dedalus on May 8, 2009 at 3:24 PM

Great piece as usual, Dr 0, but I do have to quibble with one statement you made above, in the comments:

Marriage is not something that can be redefined without “taking it away” from the people that have held it sacred for thousands of generations

Humankind as we know it hasn’t existed for thousands of generations. More to the point, the genealogy of the modern civil and legal institution of marriage is complex. I point this out not because I’m anything but in total sympathy with your viewpoint, but because I don’t believe it serves our side well when its most articulate spokespeople, such as yourself, resort to exaggeration or oversimplification. We’re already accused too often of opposing the re-definition of marriage out of blind belief and ignorance.

I hope to be putting up my own observations on this topic when the time feels right, and I expect taht I’ll be referring (and tracking back) to your insights.

CK MacLeod on May 8, 2009 at 3:25 PM

As always, good stuff Doc……….

“Are those who passionately believe in global warming expected to begin statements of their faith with cheerful salutes to the validity of their opponents’ choices, and end with an apology to anyone who doesn’t share their fanatical beliefs?”

……….. that would be a good start.

Seven Percent Solution on May 8, 2009 at 3:26 PM

Humankind as we know it hasn’t existed for thousands of generations. More to the point, the genealogy of the modern civil and legal institution of marriage is complex. I point this out not because I’m anything but in total sympathy with your viewpoint, but because I don’t believe it serves our side well when its most articulate spokespeople, such as yourself, resort to exaggeration or oversimplification. We’re already accused too often of opposing the re-definition of marriage out of blind belief and ignorance.

I hope to be putting up my own observations on this topic when the time feels right, and I expect taht I’ll be referring (and tracking back) to your insights.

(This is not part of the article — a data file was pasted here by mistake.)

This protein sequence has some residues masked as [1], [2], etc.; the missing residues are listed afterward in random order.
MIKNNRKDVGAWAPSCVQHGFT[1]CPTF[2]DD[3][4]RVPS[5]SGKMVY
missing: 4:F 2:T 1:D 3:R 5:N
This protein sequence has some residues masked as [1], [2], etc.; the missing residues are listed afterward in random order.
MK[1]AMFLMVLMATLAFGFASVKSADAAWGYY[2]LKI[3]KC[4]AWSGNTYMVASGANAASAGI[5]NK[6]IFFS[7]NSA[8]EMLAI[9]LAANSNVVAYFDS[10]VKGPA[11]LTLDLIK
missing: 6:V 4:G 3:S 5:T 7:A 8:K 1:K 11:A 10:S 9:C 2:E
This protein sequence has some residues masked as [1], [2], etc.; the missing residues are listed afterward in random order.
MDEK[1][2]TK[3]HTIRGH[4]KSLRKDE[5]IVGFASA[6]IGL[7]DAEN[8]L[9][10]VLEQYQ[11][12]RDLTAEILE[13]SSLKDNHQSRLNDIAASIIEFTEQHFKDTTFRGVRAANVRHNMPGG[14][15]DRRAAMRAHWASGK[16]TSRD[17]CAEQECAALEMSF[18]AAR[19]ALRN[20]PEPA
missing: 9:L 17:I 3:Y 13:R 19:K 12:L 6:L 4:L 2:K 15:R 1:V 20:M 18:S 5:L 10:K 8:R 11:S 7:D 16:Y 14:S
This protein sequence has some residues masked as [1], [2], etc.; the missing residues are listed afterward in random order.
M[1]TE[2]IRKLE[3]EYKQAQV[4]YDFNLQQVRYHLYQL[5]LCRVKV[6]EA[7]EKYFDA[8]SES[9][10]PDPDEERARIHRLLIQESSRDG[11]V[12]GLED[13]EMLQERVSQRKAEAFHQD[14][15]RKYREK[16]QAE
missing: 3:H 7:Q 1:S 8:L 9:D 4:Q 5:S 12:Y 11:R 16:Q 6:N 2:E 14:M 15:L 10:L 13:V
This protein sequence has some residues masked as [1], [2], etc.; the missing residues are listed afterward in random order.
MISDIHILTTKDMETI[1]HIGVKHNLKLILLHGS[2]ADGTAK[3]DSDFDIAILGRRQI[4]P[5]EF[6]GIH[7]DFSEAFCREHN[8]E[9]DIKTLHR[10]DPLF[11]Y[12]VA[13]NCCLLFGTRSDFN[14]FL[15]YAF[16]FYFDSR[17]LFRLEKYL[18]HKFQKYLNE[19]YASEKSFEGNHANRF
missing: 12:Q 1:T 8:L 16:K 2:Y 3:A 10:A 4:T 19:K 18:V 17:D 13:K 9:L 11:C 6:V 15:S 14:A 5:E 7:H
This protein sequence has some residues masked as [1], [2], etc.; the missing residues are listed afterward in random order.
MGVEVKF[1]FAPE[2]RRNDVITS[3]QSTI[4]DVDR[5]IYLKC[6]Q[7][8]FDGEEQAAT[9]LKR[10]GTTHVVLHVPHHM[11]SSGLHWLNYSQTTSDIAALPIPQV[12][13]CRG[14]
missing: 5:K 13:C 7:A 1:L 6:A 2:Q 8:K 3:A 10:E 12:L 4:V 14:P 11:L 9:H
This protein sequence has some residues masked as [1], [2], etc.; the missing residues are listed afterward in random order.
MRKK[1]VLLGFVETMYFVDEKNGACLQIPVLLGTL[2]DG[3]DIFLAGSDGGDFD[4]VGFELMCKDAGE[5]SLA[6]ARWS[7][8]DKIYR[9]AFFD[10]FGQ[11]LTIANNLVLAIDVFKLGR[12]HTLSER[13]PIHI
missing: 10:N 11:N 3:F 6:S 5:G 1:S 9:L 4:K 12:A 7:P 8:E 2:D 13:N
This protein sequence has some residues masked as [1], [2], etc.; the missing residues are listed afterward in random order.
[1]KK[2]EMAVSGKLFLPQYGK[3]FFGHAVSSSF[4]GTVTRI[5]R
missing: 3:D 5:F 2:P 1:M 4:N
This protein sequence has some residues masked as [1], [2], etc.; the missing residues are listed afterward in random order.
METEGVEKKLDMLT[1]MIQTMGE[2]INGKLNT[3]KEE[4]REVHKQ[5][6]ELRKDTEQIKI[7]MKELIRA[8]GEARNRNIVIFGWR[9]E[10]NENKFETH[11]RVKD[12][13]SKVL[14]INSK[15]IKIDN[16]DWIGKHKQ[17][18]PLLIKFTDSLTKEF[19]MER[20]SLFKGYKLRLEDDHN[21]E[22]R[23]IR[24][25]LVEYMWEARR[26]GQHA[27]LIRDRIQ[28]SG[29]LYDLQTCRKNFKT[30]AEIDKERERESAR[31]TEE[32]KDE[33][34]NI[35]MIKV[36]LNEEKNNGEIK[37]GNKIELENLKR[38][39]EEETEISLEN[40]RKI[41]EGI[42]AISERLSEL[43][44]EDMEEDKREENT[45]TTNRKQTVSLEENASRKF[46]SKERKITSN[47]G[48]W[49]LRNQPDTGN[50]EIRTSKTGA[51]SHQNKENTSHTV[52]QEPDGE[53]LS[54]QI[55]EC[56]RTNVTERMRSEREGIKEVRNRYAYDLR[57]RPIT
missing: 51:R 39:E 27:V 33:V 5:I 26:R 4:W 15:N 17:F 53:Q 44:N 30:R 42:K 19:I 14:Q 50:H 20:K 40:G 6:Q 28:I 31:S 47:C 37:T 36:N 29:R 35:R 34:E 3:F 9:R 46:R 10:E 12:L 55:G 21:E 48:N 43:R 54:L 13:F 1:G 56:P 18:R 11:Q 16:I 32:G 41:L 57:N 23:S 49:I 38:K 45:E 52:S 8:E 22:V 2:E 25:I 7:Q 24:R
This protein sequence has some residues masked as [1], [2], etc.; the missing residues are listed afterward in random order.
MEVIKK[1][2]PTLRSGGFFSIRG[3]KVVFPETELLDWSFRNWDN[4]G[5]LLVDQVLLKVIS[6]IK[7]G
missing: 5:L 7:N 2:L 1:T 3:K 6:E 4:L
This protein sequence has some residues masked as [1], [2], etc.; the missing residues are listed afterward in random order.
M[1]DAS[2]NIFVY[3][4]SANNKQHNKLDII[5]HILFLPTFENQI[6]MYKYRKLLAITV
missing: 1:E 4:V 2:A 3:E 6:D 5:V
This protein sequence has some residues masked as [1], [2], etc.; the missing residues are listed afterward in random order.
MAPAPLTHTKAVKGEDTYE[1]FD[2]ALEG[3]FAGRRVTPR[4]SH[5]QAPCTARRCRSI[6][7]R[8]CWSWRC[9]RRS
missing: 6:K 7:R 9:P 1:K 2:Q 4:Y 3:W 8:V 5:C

CK MacLeod on May 8, 2009 at 3:25 PM

Are you saying “Stargate: Atlantis” has led me wrong? Okay, maybe not thousands of generations, then. But lots. Possibly even scads. That is a good point about avoiding exaggerations.

The question from 1:21 PM that I was responding to was hypothetically directed at a POTUS candidate. It is a bit of a dodge, but appropriate for the marriage question–much better than answering that the federal government should take regulation of marriage away from the states and make a uniform national decision.

dedalus on May 8, 2009 at 3:24 PM

Didn’t mean that to sound like I was bashing you… but I’d really like to hear any number of congressmen or the President answer that question about federalism. Come to think of it, I’d like to hear them answer the three questions you were responding to. I’d kick over Obama’s teleprompter right after I asked them. (I guess my odds of moderating the next presidential debate just went down…)

Doctor Zero on May 8, 2009 at 3:35 PM

Personally, I lay this at the feet of the pageant personnel–who not only obviously invited Hilton purely to use the pageant as a political soapbox, but who neither defended Prejean nor scolded Hilton for his vicious personal attacks. However, I remain unconvinced that Prejean’s answer actually COST her the crown; every judge I’ve heard so far says that she was behind before that question was asked.

q2600 on May 8, 2009 at 3:44 PM

As if the vile personal attacks on Prejean aren’t sick enough, they are eerily similar to Andrew Sullivan’s attack on Sarah Palin and her child Trig.

Both attacks amount to publicly raping and attempting to publicly destroy two women who just happen to disagree with leftist party line. The pure sick zeal contained in Hilton’s bullying attacks and that of his and Sullivan’s sycophants should be cause for grave concern in a society that calls itself civilized.

These attacks exceed the limits of even the roughest acceptable political discourse and serve to erode our society.

The media savor the attacks, egging on some of the sickest members of our society to ever greater acts of degradation against these women.

That the sickest of these kinds of attacks are against heterosexual, conservative women is not an accident, rather a psychosis.

DrDeano on May 8, 2009 at 4:00 PM

Obviously because it was an incorrect “answer.” Not resolved until the population heartily agrees.

Mommypundit on May 8, 2009 at 1:57 PM

They don’t care if people heartily agree as long as they surrender. Prop 8 should have settled it because the people of the state followed the law and the amendment process. That just wasn’t good enough for gay-tivist.

I remember a time when all they wanted was declare themselves and not loose their jobs. Now they get people fired or take their businesses from them if they even voice a disagreement about the lifestyle.

The only people that have not flinched from them are the churches. That’s what this is about – going after the churches. Once gay marriage is the law of the land they can start suing and closing down the churches.

This isn’t crazy raving, this is their goal.

It was once thought crazy that gays would go after marriage.

vapig on May 8, 2009 at 6:09 PM

It’s even worse when you’re told that only one opinion is acceptable. Perez Hilton wasn’t asking Carrie Prejean a question – he was demanding submission.

Hilton was explicit on that point later, with a statement something along the lines of “Of course I want my beauty pageant contestants to be PC.”

JeffWeimer on May 9, 2009 at 11:57 AM